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In Massachusetts, Turtles Get a Head Start in School

March 1, 2019

In the 1980s, scientists were concerned about the decline of northern red-bellied cooters in Massachusetts. They had estimated there were only 200 of the turtles left in the state, all in 12 ponds in Plymouth County. So they sent them to school. Since the initiation of the student-led program to raise turtles, 4,334 head-started cooters have been released into 33 sites in eastern Massachusetts. 

Restoring a Species »»

Fostering institutions care for young northern red-bellied cooters until they are larger than the palm of a hand. Credit: Bridget Macdonald/USFWS
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Snow angel, Tamarac National Wildlife Refuge, Minnesota. Why did a large-winged bird leave such a deep impression in the snow at Tamarac Refuge? Credit: Lee Kensinger/USFWS
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Snow Tracks

February 27, 2019

Winter is a great time to find signs of wildlife on national wildlife refuges. Snow prints may reveal clues to an animal’s size, diet, gait and habits. Some tracks and prints tell stories of struggle and survival.

Reading the Marks »»

Find a Refuge Near Your »»

Snow angel, Tamarac National Wildlife Refuge, Minnesota. Why did a large-winged bird leave such a deep impression in the snow at Tamarac Refuge? Credit: Lee Kensinger/USFWS
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The Borax Lake chub can withstand the harsh conditions of remnant desert waters of the Great Basin, where surface water temperatures reach up to 104 degrees Fahrenheit. Credit: The Nature Conservancy
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Little Fish Makes Big Recovery

February 26, 2019

The tiny Borax Lake chub exists only in Borax Lake, a unique spring-fed lake in the Alvord Basin of southeast Oregon.  The U.S. Fish and Wildlife Service is proposing to delist this endangered fish because threats to its survival have been reduced thanks to our partners at The Nature Conservancy, Bureau of Land Management and the Oregon Department of Fish and Wildlife.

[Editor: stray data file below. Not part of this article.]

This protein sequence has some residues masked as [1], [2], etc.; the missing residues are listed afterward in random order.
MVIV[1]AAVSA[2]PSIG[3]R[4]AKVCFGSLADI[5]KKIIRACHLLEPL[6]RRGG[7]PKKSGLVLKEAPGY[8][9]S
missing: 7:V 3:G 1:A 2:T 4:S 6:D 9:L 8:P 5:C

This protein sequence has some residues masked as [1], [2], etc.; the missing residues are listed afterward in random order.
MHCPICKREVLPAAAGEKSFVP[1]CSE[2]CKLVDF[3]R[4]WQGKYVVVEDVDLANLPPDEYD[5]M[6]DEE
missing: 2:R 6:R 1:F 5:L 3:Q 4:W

Protecting the Chub Protects a Biodiverse Desert Ecosystem »»

FAQs »»

Storymap »»

The Borax Lake chub can withstand the harsh conditions of remnant desert waters of the Great Basin, where surface water temperatures reach up to 104 degrees Fahrenheit. Credit: The Nature Conservancy
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A pair of scarlet of Macaws in Costa Rica. Credit: Tom Murray/Creative Commons
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Scarlet Macaw Receives Endangered Species Act Protections

February 25, 2019

The scarlet macaw’s range in Mesoamerica (Mexico and Central America) has been reduced over the past several decades, so the U.S. Fish and Wildlife Service has taken the bird under its wing. Now, one subspecies is protected as endangered, others as threatened under the Endangered Species Act. In addition, a rule allows for interstate commerce and the import and export of certain captive-bred birds while ensuring needed protections.

Northern Subspecies Listed as Endangered »»

A pair of scarlet of Macaws in Costa Rica. Credit: Tom Murray/Creative Commons
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A Blanding’s turtle crosses the road. Credit: Courtney Celley/USFWS
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Speaking Up for Wildlife: How to Report Wildlife Crime

February 25, 2019

People just like you help us protect everything from native turtles to pallid sturgeon and bald eagles. Learn what to do if you believe you have information related to a wildlife crime. Help us close the next case, and you may be eligible for a monetary reward.

Trust Your Gut » »»

A Blanding’s turtle crosses the road. Credit: Courtney Celley/USFWS
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Thousands of greater sandhill cranes fill the air at Monte Vista National Wildlife Refuge in Colorado. Credit: Kate Miyamoto/USFWS
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2019 Spectacular Bird Festivals on National Wildlife Refuges

February 11, 2019